Storytelling in marketing is not a new tool. In fact, researchers have been exploring the connection between consumer decisions and narrative since the late eighties. And storytelling started well before then.
Though many of us accept storytelling while marketing directly to consumers, when selling to companies, often the human element drops out. Instead of appealing to emotion, we tend to drop into the land of features, benefits, and data— queue the PowerPoint presentation.
Yet, despite communicating the business benefits to another business, remember that ultimately, we're still talking to other people. And if you're talking to a human being, the best way to connect is with the power of story.
In our last article, we talked about how stories build trust. This article is all about why it works for everyone.
Some anthropologists theorize that telling stories developed almost immediately after language itself.
National Geographic speculates the origins of stories started long ago, "We do know that all cultures have told stories. We don't know when oral storytelling began, but we have evidence of stories told through visual art dating back at least 30,000 years in both Europe and Africa." Now, whether the dates are accurate or not, it's certain that storytelling is not a modern invention.
Given many millennia and evidence of storytelling in disparate cultures worldwide, it certainly gives credence to its power of appealing to our most basic humanness.
What makes stories so effective to so many different people? Many reasons are theorized, but one cause is clear: stories work for all learning types.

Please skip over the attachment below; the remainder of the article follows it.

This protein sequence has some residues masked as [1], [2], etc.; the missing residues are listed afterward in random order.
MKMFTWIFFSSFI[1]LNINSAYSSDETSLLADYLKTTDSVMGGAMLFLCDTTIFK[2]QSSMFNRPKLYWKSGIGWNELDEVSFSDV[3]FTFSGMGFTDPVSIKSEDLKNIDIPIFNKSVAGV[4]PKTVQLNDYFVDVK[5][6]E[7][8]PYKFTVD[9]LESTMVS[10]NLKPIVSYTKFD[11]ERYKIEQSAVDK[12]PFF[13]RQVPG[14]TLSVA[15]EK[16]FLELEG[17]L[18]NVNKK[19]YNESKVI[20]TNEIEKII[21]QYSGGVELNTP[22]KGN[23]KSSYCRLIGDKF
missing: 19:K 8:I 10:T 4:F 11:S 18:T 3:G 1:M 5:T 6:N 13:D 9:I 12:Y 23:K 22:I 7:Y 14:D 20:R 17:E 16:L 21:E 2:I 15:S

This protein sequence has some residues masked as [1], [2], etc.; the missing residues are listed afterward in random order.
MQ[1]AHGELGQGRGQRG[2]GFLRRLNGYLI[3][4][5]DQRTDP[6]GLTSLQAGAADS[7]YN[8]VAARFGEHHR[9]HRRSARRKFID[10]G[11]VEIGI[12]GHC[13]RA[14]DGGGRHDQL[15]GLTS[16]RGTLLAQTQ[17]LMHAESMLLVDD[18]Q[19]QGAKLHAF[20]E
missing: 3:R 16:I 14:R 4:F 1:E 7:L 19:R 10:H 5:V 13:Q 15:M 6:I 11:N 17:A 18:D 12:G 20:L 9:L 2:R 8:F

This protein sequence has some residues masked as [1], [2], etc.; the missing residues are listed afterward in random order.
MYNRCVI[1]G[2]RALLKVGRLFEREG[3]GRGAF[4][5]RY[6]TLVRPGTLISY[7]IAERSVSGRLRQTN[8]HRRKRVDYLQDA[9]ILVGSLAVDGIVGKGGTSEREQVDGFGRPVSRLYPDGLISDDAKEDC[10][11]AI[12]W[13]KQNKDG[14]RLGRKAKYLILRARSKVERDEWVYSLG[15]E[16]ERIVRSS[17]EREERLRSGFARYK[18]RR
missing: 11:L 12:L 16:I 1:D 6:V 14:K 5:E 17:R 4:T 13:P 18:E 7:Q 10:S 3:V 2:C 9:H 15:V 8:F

When you work to tell your story, in addition to moving your audience, you're ultimately trying to teach them something. Whether that's how you're able to help, how you're different from everyone else, or something completely different. And this is the beauty of storytelling. It connects to all different types of learners.
In any group, roughly 40% will be predominantly visual learners who learn best from videos, diagrams, or illustrations. Another 40% will be auditory, learning best through lectures and discussion. The remaining 20% are kinesthetic learners, who learn best by doing and experiencing.
A good narrative will connect in spades. Especially if the story is presented leveraging something experiential, combining visuals, audio, tactile elements, and interaction. Want to get a taste of what I'm talking about? Check out the Southwest Airlines "Center Seat" campaign we produced in partnership with AMP Agency.
When telling a story for your brand, product, or service, try to combine elements that will appeal to every kind of learner.
Start by keeping your intended audience in mind. Not your product or service. Ask questions that will appeal to the emotions of your target audience, such as, how does my offering impact their day-to-day? What does it mean to the personal life? What relief do I offer?
We find the best combination is to surprise, delight, and inspire with a well-crafted video narrative and involving the audience through experiential elements.
Yes, stories do appeal to B2B audiences. They are people too. They also work because they appeal to all learning types. So, the next time your working on your B2B marketing strategy, remember it's not so much B2B as it is P2P (person 2 person).